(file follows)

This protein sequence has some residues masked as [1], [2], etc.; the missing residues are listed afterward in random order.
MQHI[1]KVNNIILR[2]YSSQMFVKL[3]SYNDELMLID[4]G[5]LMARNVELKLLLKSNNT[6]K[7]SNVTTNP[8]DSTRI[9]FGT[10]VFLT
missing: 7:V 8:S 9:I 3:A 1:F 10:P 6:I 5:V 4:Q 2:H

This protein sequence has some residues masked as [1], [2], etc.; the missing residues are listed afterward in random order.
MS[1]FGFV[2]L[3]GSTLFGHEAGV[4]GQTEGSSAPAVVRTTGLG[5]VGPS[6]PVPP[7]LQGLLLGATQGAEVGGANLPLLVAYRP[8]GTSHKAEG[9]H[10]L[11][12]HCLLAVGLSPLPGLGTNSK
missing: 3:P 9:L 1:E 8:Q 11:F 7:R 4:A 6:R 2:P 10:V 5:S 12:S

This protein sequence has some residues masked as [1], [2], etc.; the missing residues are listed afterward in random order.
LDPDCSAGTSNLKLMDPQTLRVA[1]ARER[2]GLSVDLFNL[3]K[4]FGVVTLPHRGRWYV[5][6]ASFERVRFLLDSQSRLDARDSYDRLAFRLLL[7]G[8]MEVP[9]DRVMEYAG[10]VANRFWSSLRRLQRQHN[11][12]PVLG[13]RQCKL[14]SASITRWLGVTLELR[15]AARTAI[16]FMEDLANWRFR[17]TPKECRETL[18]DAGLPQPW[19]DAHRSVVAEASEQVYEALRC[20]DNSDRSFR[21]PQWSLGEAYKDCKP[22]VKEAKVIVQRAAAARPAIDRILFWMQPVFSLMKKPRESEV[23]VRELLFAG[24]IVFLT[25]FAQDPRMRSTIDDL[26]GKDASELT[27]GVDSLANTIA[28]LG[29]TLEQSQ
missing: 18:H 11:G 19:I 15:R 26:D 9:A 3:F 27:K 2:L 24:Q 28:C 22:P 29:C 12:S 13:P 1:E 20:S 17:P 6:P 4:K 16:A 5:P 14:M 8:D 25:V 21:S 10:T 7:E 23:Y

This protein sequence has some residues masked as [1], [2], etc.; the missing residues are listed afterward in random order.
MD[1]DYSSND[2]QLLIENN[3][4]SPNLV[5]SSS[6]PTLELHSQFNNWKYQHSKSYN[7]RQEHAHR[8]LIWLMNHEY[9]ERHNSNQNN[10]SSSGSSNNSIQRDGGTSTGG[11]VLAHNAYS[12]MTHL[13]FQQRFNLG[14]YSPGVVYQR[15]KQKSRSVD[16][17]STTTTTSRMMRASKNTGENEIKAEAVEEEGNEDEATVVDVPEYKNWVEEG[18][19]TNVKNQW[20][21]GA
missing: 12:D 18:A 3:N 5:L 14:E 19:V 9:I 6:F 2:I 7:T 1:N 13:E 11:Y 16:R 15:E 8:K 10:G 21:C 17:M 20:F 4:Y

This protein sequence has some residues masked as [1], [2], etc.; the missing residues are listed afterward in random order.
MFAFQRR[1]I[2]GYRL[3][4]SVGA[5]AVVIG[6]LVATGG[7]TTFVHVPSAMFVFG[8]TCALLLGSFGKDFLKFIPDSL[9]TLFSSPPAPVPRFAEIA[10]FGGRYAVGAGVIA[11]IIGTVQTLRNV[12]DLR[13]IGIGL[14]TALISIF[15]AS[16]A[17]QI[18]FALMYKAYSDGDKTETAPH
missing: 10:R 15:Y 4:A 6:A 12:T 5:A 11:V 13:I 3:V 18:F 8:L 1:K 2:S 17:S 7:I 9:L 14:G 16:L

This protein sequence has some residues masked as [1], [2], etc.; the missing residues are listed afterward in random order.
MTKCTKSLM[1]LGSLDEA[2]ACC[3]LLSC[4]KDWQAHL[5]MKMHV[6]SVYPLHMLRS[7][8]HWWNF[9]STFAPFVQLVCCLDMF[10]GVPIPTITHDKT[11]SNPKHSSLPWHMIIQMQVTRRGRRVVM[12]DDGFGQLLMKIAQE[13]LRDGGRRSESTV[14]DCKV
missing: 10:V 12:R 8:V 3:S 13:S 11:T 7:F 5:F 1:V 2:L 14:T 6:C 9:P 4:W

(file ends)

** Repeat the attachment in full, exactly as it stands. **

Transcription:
This protein sequence has some residues masked as [1], [2], etc.; the missing residues are listed afterward in random order.
MQHI[1]KVNNIILR[2]YSSQMFVKL[3]SYNDELMLID[4]G[5]LMARNVELKLLLKSNNT[6]K[7]SNVTTNP[8]DSTRI[9]FGT[10]VFLT
missing: 7:V 8:S 9:I 3:A 1:F 10:P 6:I 5:V 4:Q 2:H

This protein sequence has some residues masked as [1], [2], etc.; the missing residues are listed afterward in random order.
MS[1]FGFV[2]L[3]GSTLFGHEAGV[4]GQTEGSSAPAVVRTTGLG[5]VGPS[6]PVPP[7]LQGLLLGATQGAEVGGANLPLLVAYRP[8]GTSHKAEG[9]H[10]L[11][12]HCLLAVGLSPLPGLGTNSK
missing: 3:P 9:L 1:E 8:Q 11:F 7:R 4:A 6:R 2:P 10:V 5:S 12:S

This protein sequence has some residues masked as [1], [2], etc.; the missing residues are listed afterward in random order.
LDPDCSAGTSNLKLMDPQTLRVA[1]ARER[2]GLSVDLFNL[3]K[4]FGVVTLPHRGRWYV[5][6]ASFERVRFLLDSQSRLDARDSYDRLAFRLLL[7]G[8]MEVP[9]DRVMEYAG[10]VANRFWSSLRRLQRQHN[11][12]PVLG[13]RQCKL[14]SASITRWLGVTLELR[15]AARTAI[16]FMEDLANWRFR[17]TPKECRETL[18]DAGLPQPW[19]DAHRSVVAEASEQVYEALRC[20]DNSDRSFR[21]PQWSLGEAYKDCKP[22]VKEAKVIVQRAAAARPAIDRILFWMQPVFSLMKKPRESEV[23]VRELLFAG[24]IVFLT[25]FAQDPRMRSTIDDL[26]GKDASELT[27]GVDSLANTIA[28]LG[29]TLEQSQ
missing: 18:H 11:G 19:I 15:R 26:D 9:A 3:F 27:K 2:L 24:Q 28:C 22:P 29:C 12:S 13:P 1:E 20:S 17:P 6:P 4:K 16:A 5:P 14:M 8:D 25:V 21:S 10:T 7:E 23:Y

This protein sequence has some residues masked as [1], [2], etc.; the missing residues are listed afterward in random order.
MD[1]DYSSND[2]QLLIENN[3][4]SPNLV[5]SSS[6]PTLELHSQFNNWKYQHSKSYN[7]RQEHAHR[8]LIWLMNHEY[9]ERHNSNQNN[10]SSSGSSNNSIQRDGGTSTGG[11]VLAHNAYS[12]MTHL[13]FQQRFNLG[14]YSPGVVYQR[15]KQKSRSVD[16][17]STTTTTSRMMRASKNTGENEIKAEAVEEEGNEDEATVVDVPEYKNWVEEG[18][19]TNVKNQW[20][21]GA
missing: 12:D 18:A 3:N 5:L 14:E 19:V 9:I 6:F 2:I 7:T 1:N 13:E 11:Y 16:R 15:E 8:K 10:G 21:C 17:M 20:F 4:Y

This protein sequence has some residues masked as [1], [2], etc.; the missing residues are listed afterward in random order.
MFAFQRR[1]I[2]GYRL[3][4]SVGA[5]AVVIG[6]LVATGG[7]TTFVHVPSAMFVFG[8]TCALLLGSFGKDFLKFIPDSL[9]TLFSSPPAPVPRFAEIA[10]FGGRYAVGAGVIA[11]IIGTVQTLRNV[12]DLR[13]IGIGL[14]TALISIF[15]AS[16]A[17]QI[18]FALMYKAYSDGDKTETAPH
missing: 10:R 15:Y 4:A 6:A 12:T 5:A 11:V 13:I 3:V 18:F 8:L 1:K 2:S 17:S 7:I 9:L 14:G 16:L

This protein sequence has some residues masked as [1], [2], etc.; the missing residues are listed afterward in random order.
MTKCTKSLM[1]LGSLDEA[2]ACC[3]LLSC[4]KDWQAHL[5]MKMHV[6]SVYPLHMLRS[7][8]HWWNF[9]STFAPFVQLVCCLDMF[10]GVPIPTITHDKT[11]SNPKHSSLPWHMIIQMQVTRRGRRVVM[12]DDGFGQLLMKIAQE[13]LRDGGRRSESTV[14]DCKV
missing: 10:V 12:R 8:V 3:S 13:S 11:T 7:F 5:F 1:V 2:L 14:T 6:C 9:P 4:W